Is Murder the Same As A Wrongful Death?

oregon-wrongful-death-laws-smAs mentioned in previous blog posts, a criminal case is separate and independent from a civil case. Some deaths result in only a criminal case (murder or manslaughter), but no civil case. Others may result in a civil case (known as wrongful death) but no criminal case. Still others may result in both.

So yes, murder definitely constitutes a wrongful death. If a person has been found guilty of murder in criminal court, then a wrongful death has definitely occurred. In most cases, the family would not even have to prove again in a civil court that it was a wrongful death; the murder verdict is usually enough to show that wrongful death damages are due. So then why don’t you hear about civil lawsuits to go along with every murder charge?

The reason is that murder is not usually covered by insurance policies, and murderers usually don’t have much money. And if they do have any money, they’ll usually pay most of it to their criminal defense attorney. When a person is on trial for murder, they don’t usually spare any expense in hiring a good lawyer. In the rare cases where a wealthy person is convicted of murder, they often do get sued for wrongful death in civil court in addition to going to jail for murder. But if the murderer has no money and is not insured, then suing them serves no purpose. At the end, the victim’s family would get a jury verdict, but no money.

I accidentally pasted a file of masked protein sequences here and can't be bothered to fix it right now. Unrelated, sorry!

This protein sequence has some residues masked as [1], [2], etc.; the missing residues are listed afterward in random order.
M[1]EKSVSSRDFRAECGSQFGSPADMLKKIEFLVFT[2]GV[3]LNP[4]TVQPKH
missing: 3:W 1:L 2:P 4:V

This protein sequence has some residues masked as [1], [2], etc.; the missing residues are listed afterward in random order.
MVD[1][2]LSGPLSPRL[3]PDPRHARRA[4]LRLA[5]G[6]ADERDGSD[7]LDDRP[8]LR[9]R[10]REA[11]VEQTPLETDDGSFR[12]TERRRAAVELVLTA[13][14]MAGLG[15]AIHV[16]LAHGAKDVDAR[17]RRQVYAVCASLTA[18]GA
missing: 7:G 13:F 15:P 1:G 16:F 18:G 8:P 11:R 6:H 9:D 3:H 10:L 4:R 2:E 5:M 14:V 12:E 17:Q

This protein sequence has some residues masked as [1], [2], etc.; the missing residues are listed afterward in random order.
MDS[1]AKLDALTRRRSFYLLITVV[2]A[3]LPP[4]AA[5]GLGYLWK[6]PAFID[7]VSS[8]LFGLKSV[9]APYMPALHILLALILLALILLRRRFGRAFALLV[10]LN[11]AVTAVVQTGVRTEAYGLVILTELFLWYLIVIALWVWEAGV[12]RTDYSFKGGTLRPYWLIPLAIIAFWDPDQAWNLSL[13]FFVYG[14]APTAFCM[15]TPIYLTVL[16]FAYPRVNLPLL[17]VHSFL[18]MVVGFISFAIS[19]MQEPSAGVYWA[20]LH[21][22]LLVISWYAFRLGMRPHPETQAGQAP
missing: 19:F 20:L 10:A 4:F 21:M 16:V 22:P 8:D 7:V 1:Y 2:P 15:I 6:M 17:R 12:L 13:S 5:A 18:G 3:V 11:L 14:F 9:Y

Once you have hired an experienced wrongful death attorney, the attorney will hire an investigator to run an assets check for you, so that you and your family can make an informed decision about whether bringing a civil case will be in the family’s best interest.

For example, in the famous O.J. Simpson case, he was found not guilty in the criminal murder trial, but was held liable in the civil, wrongful death case. One of the reasons this was possible is because a criminal murder charge must be proven “beyond a reasonable doubt,” whereas a wrongful death action only needs to be shown by a “preponderance of the evidence” that it is “more likely than not” that the defendant caused the death – either intentionally, recklessly, or simply by being careless or negligent.

Wrongful death claims are easier to prove in a court of law because they do not seek to put someone in prison, but only to award money. Though it’s quite possible the person being sued may end up in prison if criminal charges are brought as well, the cases are entirely separate.

To learn more about your rights in a wrongful death, order your free copy of Oregon Wrongful Death Laws here.